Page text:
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     Volume 8 Issue 72 | June 5, 2009 |

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Being a Volunteer

Julian Francis

Most religions of the world tell us to help those who have less. When I was growing up in London, 50-60 years ago, it was a time after the Second World War when there was a shortage of and rationing of almost everything, food, clothing, petrol etc. At home we ate very simply and ate chocolate only at Christmas and Birthdays. Some rich relations of ours in USA sent us monthly food parcels! Mother told us that there was not enough food to feed everyone, especially the poorest.

My mother (to whom I felt very close, only two days ago, on May 27, as it would have been her 96th birthday if she had been alive today) had uncles and great-uncles that had worked in Asia and Africa and had strongly influenced my mother about poverty and the need to assist “those who have less”. With her influence, when I was as young as 9 or 10, I started raising funds for OXFAM, now one of the biggest and much admired overseas development charities of the UK. Fairly soon after the untimely death of my mother, 52, from cancer, Bihar in India was having a severe famine in 1967 and, having qualified in Agriculture and Animal Husbandry, I volunteered to assist in the relief and rehabilitation programmes. And that is how I came in 1968 to the Indian Sub-Continent which has been my home for most of the last 41 years.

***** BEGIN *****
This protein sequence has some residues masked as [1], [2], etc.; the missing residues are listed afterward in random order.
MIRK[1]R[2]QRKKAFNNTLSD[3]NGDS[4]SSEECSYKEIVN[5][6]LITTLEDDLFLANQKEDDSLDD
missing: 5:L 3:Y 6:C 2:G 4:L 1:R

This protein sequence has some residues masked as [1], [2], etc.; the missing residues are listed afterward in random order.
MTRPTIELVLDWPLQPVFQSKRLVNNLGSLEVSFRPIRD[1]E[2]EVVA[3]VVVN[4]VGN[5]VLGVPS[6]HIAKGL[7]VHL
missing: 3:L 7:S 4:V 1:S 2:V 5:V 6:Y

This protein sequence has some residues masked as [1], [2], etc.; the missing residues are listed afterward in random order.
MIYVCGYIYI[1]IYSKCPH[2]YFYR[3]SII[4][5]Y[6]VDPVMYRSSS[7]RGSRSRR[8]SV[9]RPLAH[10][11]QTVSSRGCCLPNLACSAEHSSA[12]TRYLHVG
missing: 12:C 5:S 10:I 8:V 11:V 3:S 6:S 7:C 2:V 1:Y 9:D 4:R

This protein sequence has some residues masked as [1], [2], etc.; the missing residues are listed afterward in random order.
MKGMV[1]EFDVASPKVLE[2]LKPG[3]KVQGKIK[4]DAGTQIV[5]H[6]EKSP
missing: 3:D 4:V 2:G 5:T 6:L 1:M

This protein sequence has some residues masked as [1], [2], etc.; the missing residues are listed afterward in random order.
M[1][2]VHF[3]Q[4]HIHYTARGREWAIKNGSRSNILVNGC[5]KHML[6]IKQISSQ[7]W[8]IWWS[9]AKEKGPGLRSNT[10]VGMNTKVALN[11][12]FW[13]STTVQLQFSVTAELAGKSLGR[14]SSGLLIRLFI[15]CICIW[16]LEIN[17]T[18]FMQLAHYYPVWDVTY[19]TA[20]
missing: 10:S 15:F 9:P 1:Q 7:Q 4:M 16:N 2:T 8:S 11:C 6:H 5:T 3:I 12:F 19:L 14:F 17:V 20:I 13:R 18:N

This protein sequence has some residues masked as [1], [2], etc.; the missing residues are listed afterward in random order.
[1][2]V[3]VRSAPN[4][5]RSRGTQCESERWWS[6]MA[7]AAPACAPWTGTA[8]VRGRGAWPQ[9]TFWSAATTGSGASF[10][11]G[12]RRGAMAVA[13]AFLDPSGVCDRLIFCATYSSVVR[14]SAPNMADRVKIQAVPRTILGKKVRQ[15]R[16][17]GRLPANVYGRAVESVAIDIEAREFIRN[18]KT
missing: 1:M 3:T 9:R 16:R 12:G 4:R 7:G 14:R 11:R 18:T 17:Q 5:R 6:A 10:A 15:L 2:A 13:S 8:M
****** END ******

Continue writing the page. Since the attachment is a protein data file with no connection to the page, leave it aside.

To be a good volunteer, you need to be a good observer of who it is that you are trying to assist. You need to have infinite patience to understand how the person in need is feeling and how you can help without taking their personal dignity away. In countries like Bangladesh, there is always a huge amount of volunteerism in every village, every slum. People always rally round to ensure that nobody goes completely hungry.

From 1998 to 2000, I worked with Bangladesh Red Crescent Society that has thousands of volunteers. More than 30,000 are volunteers of the Cyclone Preparedness Programme (CPP) who with cyclones SIDR and AILA have saved thousands of lives by getting people to cyclone shelters in time.

Alongside hundreds of Indian volunteers, I worked closely with the Bangladeshi volunteers who worked tirelessly among nearly 10 million refugees in all the 900 refugee camps in India in 1971. These 'volunteers' were refugees themselves, but they had 'stood up' to organise the cleanliness and safety of the camps, the feeding times, the 'school' times and the cultural activities of song and drama. They have not been recognised as 'Freedom Fighters' as they did not carry rifles, but these volunteers in the camps are some of the finest 'unsung' heroes and heroines involved with the formation of Bangladesh.


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